sive on that point. When they found that the phrase "steel strips,'" as used in trade, included these articles, they necessarily found that the tempering and edge rounding had not advanced them into something commercially different from "steel strips." The plaintiff in error contends that congress has particularly defined the "steel strips" wh\ch alone are dutiable under paragraph 177, and that all strips to which a further process of manufacture' than such as is enumerated in the paragraph has been applied are not within,the terms of the paragraph. We fail to find any such definition in the paragraph referred to. In the body of such paragraph a certain rate of duty is laid upon steel bands, hoops, strips, and: sheets, of all gauges and widths. It contains no restriction as to pro· cess or extent of manufacture. If an article is a steel band or hoop' 01' strip or sheet, alike in common speech and commercial designa· tion, it falls within this enumeration, no matter what has been done to it, unless, what has been done to it has advanced it into some other commercially recognized class of articles. Standing alone, the body of the paragraph bands, hoops, strips, and sheets, hot rolled or cold rolled, hot hammered or cold hammered, tempered or untempered, annealed or unannealed, polished or unpolished on face or edge, Or both. Congress by the proviso takes out of this general class a: subclass, which comprises steel strips or steel sheets· Which have been cold rolled, cold hammered, Of polished in any way in addition to the ordinary process of hot rolling or hammering, and upon the subclass lays an additional duty. Nothing in the para· graph, either in the body or the proviso, either expressly or by implication, excludes from the class or the subclass steel strips which have been tempered, or which have had their edges rounded. To· hold that stich additional processes, although they do not advance the steel strips into some other recognized class of merchandise, exclude them from the class in which the language of the paragraph plainly includes them, would beJegislation, not con· struction. It is further' assigned as error that the circuit court declined to, charge, as requested, that:
"If the jury find this merchandise to have been in fact, or to have been' known commercially on March 3, 1883, as wire of any kind, or as anything else than 'steel strips,' the defendant is entitled to a verdict."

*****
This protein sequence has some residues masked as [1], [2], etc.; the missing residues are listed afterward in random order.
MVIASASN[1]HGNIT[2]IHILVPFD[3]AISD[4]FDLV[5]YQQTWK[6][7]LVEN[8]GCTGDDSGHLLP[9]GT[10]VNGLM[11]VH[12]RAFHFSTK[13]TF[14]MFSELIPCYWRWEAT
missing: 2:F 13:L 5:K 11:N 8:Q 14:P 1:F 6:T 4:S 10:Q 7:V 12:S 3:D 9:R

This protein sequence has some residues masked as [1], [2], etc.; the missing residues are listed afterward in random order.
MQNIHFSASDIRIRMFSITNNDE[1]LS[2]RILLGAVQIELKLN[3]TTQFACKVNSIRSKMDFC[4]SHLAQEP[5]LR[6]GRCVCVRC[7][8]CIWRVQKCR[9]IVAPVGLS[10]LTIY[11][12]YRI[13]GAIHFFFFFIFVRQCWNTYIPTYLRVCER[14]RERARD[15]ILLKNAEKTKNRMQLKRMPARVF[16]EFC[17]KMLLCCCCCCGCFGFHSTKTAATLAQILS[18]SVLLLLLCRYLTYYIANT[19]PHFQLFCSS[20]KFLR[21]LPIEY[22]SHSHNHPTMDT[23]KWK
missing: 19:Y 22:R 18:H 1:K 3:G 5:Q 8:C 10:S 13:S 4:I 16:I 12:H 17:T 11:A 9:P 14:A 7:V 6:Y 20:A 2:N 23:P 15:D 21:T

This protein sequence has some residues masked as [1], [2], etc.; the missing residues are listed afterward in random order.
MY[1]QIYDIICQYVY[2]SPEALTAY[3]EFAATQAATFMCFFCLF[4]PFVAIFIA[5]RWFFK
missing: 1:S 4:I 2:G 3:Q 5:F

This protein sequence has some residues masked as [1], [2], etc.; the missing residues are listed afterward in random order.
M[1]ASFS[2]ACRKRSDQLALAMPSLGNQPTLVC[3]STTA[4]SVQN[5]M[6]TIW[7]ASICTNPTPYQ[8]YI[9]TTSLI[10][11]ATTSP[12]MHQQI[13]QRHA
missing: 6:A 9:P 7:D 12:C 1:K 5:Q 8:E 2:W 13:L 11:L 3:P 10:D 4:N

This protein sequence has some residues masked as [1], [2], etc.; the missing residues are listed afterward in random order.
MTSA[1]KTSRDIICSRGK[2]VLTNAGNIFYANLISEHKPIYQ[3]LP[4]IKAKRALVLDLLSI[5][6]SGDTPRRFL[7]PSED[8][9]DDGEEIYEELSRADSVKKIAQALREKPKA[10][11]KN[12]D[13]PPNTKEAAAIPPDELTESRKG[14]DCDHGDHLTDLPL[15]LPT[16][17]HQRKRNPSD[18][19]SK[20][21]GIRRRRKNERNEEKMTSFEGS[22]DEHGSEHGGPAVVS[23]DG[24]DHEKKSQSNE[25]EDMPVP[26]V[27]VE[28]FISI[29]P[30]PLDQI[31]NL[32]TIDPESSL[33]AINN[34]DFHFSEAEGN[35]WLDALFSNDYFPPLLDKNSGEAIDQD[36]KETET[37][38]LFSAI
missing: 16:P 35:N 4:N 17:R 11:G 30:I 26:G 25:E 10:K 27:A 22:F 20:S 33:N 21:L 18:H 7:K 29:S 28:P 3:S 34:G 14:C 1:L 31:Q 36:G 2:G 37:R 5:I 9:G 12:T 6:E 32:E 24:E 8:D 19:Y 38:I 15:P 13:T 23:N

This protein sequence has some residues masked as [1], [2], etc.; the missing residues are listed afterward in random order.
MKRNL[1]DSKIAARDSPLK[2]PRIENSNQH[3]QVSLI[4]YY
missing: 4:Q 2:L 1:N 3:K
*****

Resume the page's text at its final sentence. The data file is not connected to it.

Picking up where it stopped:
There is no proof in the case that the term "wire" or "steel wire" bad any special or restricted trade meaning. It would have been error, therefore, to submit the question as to the trade meaning of those terms to the jury. The judgment of the circuit court is affirmed.
TRIPP GIANT LEVELLER CO. v. BRESNAHAN et al.
(Circuit Court, D. Massachusetts. December 9, 1895.)
PATENTS-INFRINGEMENT-MECHANICAL EQUIVALENT8-MACHINES FOR BEATING OUT THE SOLES OF BOOTS AND SHOES.
Where the essence of the invention in a beating-out machine consists in the automatic movement of one jack in one direction while the' other-
TRIPP GIANT LEVELLER CO. V. BRESNAHAN.
jack is being moved in the other direction, 80 that the sole of the shoe on one jack will be under pressure while the sole of that on the other will be in a convenient position for removal, the employment, in place of a toggle joint lJ,lld arms connecting the crank shaft with each jack, of a crank and connecting rod as a means of imparting motion to the jacks, is the mere substitution of a mechanical eqUivalent.
The omission of a catch to hold down a treadle when depressed, so that the operator himself must hold it down, and the employment of two treadles In place of one, where one operates equally well. does not avoid infringement, when the essential point is that, by depressing the treadle, the machine is automatically stopped upon each half revolution of the crank shaft. The Cutcheon patent, No. 384,893, for an improvement in machines for beating out the soles of boots and shoes, held infringed as to claim 1.